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How did the word "Utopia" (coined by Sir Thomas More) come to mean an ideal place when the Greek etymology specifically means "Not a place."

Relatedly, while this might be the prime use of the word "irony" or "ironic", does anyone have a suggestion for a word matching the general public's ideal definition of "Irony?"

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Surely Utopia came to mean an ideal place because More defined it like that when he coined the word. It's also a homophone for eutopia (good place). In calling his place "Utopia" More not only made it entirely fictional ("No place") but also recognised that no place meets that ideal. That may well be ironic. I don't understand what you want in your secondary question. –  Andrew Leach Apr 21 '13 at 12:04
    
No place is ideal. Even the Garden of Eden had a serpent. So Utopia cannot exist: it's strictly a realm of the imagination, from Plato to the present generation of politically correct preachers. And as Andrew Leach says, that's how More defined it. –  user21497 Apr 21 '13 at 12:10
    
Ouch. Excuse my incorrect correction, it is indeed "More" not "Moore." –  user1678063 Apr 21 '13 at 12:15
    
Related –  Robusto Apr 21 '13 at 14:02
    
There are two interesting questions here, that would be better asked as two separate questions, I think. –  Bradd Szonye Apr 21 '13 at 20:16

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On the second question. Often one hears the word irony when two events are related. Irony, in this context, means a poignant juxtaposition. If that quality is missing, the related events are mere coincidence. Hope that helps.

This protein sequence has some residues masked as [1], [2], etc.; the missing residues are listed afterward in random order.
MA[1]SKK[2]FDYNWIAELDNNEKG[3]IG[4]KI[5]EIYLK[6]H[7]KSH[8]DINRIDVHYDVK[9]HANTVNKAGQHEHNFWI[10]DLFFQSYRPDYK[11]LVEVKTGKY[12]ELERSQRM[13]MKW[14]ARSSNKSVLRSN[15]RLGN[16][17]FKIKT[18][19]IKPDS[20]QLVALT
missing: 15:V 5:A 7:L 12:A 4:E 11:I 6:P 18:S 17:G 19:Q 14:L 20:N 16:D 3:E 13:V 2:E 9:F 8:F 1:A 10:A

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Agreed. However, in clarifying my question; have you, or has anyone found a word that fits the "Popular Culture" definition of Irony, which is more aptly - as you mentioned - correlated to coincidence. To put it simply, what is the correct word for the definition of "Irony?" –  Dutch Apr 23 '13 at 12:38
    
Irony actually has nothing to do with either of these things. Irony is what most people think is called sarcasm - to speak such that it is understood from tone or usage that you mean something quite different than what you nominatively say. To be ironic is to speak in the fashion of the Eiron, a character in Greek theater, who would serve a purpose kind of similar to the "inner monologue" you hear for character thoughts in some sitcoms - he would say the things that the characters can't say. One example: a new prince tells of his conquests afar, and the Eiron says "and then I woke up." –  John Haugeland Jun 1 at 3:11

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